JETHRO Tull celebrate 50 years since the release of their best-selling ‘Aqualung’ album with a golden reissue this week.
Shifting more than 7million units worldwide and streamed over 81 million times around the world, the LP peaked at No.4 in the UK album chart in April 1971 and was Tull’s fourth studio album.
While ‘Aqualung’ is widely regarded as a concept album featuring a central theme of “the distinction between religion and God”, the band have said there was no intention to make a concept album, and that only a few songs have a unifying theme.
The LP’s success signalled a turning point in the career of the band, who went on to become a major radio and touring act, and it features a variety of genres with elements of folk, blues, psychedelia and hard rock.
Recorded at Island Records’ studio in London, it was their first album with keyboardist John Evan as a full-time member, their first with new bassist Jeffrey Hammond, and last album featuring Clive Bunker on drums, who quit the band shortly after the release of the album.
Something of a departure from the band’s previous work, the album features more acoustic material than previous releases; and inspired by photographs of homeless people on the Thames Embankment taken by singer Ian Anderson’s wife Jennie contains a number of recurring themes, addressing religion along with Anderson’s own personal experiences.
The album spawned two singles, “Hymn 43” and “Locomotive Breath” and was well received with Sounds saying that its “taste and variety” made it the band’s “finest” work.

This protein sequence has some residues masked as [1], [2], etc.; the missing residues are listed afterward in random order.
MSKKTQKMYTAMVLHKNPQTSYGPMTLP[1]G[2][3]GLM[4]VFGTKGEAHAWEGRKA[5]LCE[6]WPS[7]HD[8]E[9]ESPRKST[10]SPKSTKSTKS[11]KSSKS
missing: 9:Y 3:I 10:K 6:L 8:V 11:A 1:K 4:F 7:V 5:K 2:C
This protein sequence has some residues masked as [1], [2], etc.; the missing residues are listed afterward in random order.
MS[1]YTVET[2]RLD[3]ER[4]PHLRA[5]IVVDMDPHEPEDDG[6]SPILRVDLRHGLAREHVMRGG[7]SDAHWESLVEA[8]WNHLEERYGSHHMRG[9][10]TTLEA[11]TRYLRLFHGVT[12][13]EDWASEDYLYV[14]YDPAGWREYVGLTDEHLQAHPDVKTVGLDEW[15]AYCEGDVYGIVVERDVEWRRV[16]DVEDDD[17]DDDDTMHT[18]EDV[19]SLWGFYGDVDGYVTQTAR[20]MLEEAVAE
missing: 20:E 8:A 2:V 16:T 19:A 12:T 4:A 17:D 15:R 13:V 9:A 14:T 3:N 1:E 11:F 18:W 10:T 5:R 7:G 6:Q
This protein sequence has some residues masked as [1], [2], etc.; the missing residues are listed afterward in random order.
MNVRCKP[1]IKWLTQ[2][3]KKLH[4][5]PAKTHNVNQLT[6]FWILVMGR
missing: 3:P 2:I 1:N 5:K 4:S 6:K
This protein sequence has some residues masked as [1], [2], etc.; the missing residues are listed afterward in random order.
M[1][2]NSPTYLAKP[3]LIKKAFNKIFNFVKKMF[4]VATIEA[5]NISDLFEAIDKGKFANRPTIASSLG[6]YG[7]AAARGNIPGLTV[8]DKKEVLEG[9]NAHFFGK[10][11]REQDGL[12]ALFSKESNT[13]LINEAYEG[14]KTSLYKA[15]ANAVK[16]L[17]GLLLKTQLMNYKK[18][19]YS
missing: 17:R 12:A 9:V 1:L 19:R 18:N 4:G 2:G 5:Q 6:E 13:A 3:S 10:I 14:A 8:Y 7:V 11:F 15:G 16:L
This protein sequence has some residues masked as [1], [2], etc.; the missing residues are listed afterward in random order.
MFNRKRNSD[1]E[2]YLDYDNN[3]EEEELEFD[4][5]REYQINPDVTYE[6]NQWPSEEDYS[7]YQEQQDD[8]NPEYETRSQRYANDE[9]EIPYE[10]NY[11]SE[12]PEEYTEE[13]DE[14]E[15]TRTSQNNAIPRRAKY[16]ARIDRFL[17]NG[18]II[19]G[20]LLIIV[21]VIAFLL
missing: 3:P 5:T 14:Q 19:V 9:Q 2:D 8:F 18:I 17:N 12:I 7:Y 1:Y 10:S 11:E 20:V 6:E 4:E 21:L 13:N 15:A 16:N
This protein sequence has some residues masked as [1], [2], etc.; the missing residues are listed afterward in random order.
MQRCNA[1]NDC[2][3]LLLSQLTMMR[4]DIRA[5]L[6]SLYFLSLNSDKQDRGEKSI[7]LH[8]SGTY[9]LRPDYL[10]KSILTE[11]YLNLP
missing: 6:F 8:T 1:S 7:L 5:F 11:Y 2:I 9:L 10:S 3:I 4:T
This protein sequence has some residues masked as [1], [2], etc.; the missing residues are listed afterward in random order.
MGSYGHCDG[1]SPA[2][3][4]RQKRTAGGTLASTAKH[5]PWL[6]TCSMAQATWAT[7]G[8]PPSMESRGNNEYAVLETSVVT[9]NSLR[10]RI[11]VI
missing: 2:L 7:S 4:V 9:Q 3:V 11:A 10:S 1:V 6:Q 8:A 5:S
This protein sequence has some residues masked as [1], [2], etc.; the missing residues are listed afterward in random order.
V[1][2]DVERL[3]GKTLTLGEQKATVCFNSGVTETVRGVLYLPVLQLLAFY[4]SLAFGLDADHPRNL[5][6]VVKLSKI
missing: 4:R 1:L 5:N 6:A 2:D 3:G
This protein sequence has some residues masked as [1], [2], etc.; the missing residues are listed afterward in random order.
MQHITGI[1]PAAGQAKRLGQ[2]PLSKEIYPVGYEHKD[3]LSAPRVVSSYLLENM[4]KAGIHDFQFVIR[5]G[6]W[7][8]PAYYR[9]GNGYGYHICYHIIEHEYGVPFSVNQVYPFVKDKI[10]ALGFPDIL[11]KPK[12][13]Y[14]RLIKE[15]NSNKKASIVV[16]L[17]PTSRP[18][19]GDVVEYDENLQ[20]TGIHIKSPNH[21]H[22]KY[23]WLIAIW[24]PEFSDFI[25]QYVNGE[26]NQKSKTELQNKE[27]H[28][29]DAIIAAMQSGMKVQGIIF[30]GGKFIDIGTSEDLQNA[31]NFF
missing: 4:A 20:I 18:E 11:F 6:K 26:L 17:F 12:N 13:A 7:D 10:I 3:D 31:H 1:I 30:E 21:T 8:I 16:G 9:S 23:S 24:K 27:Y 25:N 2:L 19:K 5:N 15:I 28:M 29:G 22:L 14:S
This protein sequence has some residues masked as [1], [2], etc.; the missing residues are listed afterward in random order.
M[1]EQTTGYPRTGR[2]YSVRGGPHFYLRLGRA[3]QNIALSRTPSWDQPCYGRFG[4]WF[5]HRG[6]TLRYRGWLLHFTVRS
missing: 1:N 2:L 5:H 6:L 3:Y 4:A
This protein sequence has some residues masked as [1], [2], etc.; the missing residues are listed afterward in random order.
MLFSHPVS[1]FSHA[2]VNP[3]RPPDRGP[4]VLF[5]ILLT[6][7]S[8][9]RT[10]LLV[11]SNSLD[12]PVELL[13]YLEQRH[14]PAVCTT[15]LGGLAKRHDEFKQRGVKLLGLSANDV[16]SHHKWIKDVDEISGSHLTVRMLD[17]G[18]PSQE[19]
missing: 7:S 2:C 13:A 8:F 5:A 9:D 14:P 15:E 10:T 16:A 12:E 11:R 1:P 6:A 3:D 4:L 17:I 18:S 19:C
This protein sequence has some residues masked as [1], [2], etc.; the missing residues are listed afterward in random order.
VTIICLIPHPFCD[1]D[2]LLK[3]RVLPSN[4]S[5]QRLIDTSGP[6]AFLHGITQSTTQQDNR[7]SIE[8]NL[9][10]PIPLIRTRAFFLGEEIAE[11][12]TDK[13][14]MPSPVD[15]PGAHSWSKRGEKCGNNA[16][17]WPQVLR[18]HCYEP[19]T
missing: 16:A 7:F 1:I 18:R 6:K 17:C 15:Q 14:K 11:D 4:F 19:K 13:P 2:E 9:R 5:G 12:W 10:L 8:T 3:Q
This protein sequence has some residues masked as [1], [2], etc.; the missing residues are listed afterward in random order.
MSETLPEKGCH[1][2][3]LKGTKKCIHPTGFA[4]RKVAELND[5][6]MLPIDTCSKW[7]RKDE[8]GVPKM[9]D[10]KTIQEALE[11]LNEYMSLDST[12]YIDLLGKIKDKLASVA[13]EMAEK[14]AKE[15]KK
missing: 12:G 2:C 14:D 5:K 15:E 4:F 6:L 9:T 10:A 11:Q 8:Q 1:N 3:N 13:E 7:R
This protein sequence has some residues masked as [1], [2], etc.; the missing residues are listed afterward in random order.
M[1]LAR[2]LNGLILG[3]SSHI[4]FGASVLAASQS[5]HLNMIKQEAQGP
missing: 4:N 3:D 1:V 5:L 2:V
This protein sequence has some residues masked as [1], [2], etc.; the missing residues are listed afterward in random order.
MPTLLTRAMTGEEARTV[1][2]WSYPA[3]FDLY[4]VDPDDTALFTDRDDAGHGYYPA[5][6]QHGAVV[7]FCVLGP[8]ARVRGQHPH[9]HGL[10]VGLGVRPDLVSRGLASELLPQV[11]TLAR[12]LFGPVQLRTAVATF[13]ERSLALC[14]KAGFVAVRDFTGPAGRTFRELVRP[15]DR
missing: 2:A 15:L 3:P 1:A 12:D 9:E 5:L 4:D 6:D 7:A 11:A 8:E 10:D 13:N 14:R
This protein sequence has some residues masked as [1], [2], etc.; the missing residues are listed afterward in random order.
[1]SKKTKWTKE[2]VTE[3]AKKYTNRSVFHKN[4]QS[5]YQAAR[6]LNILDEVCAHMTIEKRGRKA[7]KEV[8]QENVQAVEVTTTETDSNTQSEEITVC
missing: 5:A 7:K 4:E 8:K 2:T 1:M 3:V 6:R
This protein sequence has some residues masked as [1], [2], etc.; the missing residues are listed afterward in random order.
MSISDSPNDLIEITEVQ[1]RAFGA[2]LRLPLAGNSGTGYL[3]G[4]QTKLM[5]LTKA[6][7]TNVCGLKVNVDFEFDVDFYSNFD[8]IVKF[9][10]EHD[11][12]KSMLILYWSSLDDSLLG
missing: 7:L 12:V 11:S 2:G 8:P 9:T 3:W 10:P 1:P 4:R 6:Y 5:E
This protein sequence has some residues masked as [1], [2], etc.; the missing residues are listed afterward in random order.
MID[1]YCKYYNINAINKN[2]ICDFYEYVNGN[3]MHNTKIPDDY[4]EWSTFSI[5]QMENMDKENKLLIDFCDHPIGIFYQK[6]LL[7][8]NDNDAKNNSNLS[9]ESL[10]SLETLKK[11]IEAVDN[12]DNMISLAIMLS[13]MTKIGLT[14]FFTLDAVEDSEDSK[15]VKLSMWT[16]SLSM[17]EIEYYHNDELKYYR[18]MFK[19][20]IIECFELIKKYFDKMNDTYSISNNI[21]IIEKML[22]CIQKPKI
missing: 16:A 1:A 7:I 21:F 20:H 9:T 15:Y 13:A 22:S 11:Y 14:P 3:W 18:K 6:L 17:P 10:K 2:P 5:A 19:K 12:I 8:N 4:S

The Village Voice’s annual Pap and Jop critics’ poll voted it the 22nd best album of 1971
Retrospective reviews generally regard it as a classic and AllMusic’s Bruce Eder referred to the album as a “bold statement” and “extremely profound.”
Indeed, Steve Harris from Iron Maiden describes it as “a classic album” that features “fantastic playing, fantastic songs, attitude [and] vibe.”
* Aqualung is officially re-issued today (March 26th).
‘Selected Works’ showcases Boo Hewerdine’s songwriting talent
A NEW 20-song compilation album sequenced by Tom Rose from English songwriter Boo Hewerdine’s extraordinary catalogue released (in his what is his 60th year) on March 26th.
Featuring many of Boo’s deepest cuts, this gorgeous collection of beautiful songs includes a new recording of ‘The Village Bell’ with label mate Kris Drever and the fantastic 2021 single ‘The Language of Love’ alongside previously digital only single tracks that appear for the first time on CD and streaming formats.